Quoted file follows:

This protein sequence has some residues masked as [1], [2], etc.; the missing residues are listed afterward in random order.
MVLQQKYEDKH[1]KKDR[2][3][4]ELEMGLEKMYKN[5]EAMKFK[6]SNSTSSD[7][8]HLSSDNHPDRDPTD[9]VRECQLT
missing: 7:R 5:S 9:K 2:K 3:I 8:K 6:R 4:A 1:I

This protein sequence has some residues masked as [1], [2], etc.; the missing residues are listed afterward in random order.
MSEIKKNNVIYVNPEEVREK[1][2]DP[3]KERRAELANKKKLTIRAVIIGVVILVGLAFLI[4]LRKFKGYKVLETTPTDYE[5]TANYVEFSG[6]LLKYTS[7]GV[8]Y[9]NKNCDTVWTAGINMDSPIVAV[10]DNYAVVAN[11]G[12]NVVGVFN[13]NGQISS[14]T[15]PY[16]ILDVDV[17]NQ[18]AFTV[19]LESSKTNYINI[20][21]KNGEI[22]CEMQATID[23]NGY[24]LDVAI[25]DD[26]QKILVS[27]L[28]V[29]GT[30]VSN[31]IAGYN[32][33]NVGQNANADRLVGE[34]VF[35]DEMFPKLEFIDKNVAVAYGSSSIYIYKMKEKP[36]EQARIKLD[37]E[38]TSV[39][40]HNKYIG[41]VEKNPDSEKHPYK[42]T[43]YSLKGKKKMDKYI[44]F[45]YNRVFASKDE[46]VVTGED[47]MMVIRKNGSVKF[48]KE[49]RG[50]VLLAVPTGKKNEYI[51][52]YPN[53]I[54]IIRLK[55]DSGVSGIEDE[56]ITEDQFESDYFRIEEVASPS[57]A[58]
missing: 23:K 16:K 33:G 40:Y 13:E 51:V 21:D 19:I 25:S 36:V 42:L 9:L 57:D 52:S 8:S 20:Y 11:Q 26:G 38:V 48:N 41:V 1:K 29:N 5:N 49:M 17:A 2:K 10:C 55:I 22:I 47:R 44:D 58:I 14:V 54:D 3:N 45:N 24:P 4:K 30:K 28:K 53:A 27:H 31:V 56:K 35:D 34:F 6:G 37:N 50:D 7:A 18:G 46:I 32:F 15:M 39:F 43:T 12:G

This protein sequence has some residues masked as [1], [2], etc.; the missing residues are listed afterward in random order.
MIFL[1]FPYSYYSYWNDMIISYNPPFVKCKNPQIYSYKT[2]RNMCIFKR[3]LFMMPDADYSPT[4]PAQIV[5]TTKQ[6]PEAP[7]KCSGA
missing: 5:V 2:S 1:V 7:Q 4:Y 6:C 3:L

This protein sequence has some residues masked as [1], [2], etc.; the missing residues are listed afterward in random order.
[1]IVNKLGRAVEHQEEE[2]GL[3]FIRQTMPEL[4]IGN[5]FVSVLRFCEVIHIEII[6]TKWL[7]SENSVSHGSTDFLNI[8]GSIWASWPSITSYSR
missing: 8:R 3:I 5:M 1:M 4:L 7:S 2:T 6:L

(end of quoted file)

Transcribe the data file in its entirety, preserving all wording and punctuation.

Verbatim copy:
This protein sequence has some residues masked as [1], [2], etc.; the missing residues are listed afterward in random order.
MVLQQKYEDKH[1]KKDR[2][3][4]ELEMGLEKMYKN[5]EAMKFK[6]SNSTSSD[7][8]HLSSDNHPDRDPTD[9]VRECQLT
missing: 7:R 5:S 9:K 2:K 3:I 8:K 6:R 4:A 1:I

This protein sequence has some residues masked as [1], [2], etc.; the missing residues are listed afterward in random order.
MSEIKKNNVIYVNPEEVREK[1][2]DP[3]KERRAELANKKKLTIRAVIIGVVILVGLAFLI[4]LRKFKGYKVLETTPTDYE[5]TANYVEFSG[6]LLKYTS[7]GV[8]Y[9]NKNCDTVWTAGINMDSPIVAV[10]DNYAVVAN[11]G[12]NVVGVFN[13]NGQISS[14]T[15]PY[16]ILDVDV[17]NQ[18]AFTV[19]LESSKTNYINI[20][21]KNGEI[22]CEMQATID[23]NGY[24]LDVAI[25]DD[26]QKILVS[27]L[28]V[29]GT[30]VSN[31]IAGYN[32][33]NVGQNANADRLVGE[34]VF[35]DEMFPKLEFIDKNVAVAYGSSSIYIYKMKEKP[36]EQARIKLD[37]E[38]TSV[39][40]HNKYIG[41]VEKNPDSEKHPYK[42]T[43]YSLKGKKKMDKYI[44]F[45]YNRVFASKDE[46]VVTGED[47]MMVIRKNGSVKF[48]KE[49]RG[50]VLLAVPTGKKNEYI[51][52]YPN[53]I[54]IIRLK[55]DSGVSGIEDE[56]ITEDQFESDYFRIEEVASPS[57]A[58]
missing: 23:K 16:K 33:G 40:Y 13:E 51:V 21:D 19:I 25:S 36:V 42:L 9:L 57:D 52:S 8:S 20:Y 11:Q 26:G 38:V 48:N 41:V 1:K 29:N 5:N 49:M 17:A 2:K 10:C 55:I 22:I 47:R 44:D 58:I 14:V 54:D 3:N 45:N 24:P 4:K 30:K 28:K 53:A 27:H 31:V 56:K 35:D 34:F 6:G 37:N 50:D 7:A 18:G 46:I 32:F 15:M 39:F 43:T 12:G

This protein sequence has some residues masked as [1], [2], etc.; the missing residues are listed afterward in random order.
MIFL[1]FPYSYYSYWNDMIISYNPPFVKCKNPQIYSYKT[2]RNMCIFKR[3]LFMMPDADYSPT[4]PAQIV[5]TTKQ[6]PEAP[7]KCSGA
missing: 5:V 2:S 1:V 7:Q 4:Y 6:C 3:L

This protein sequence has some residues masked as [1], [2], etc.; the missing residues are listed afterward in random order.
[1]IVNKLGRAVEHQEEE[2]GL[3]FIRQTMPEL[4]IGN[5]FVSVLRFCEVIHIEII[6]TKWL[7]SENSVSHGSTDFLNI[8]GSIWASWPSITSYSR
missing: 8:R 3:I 5:M 1:M 4:L 7:S 2:T 6:L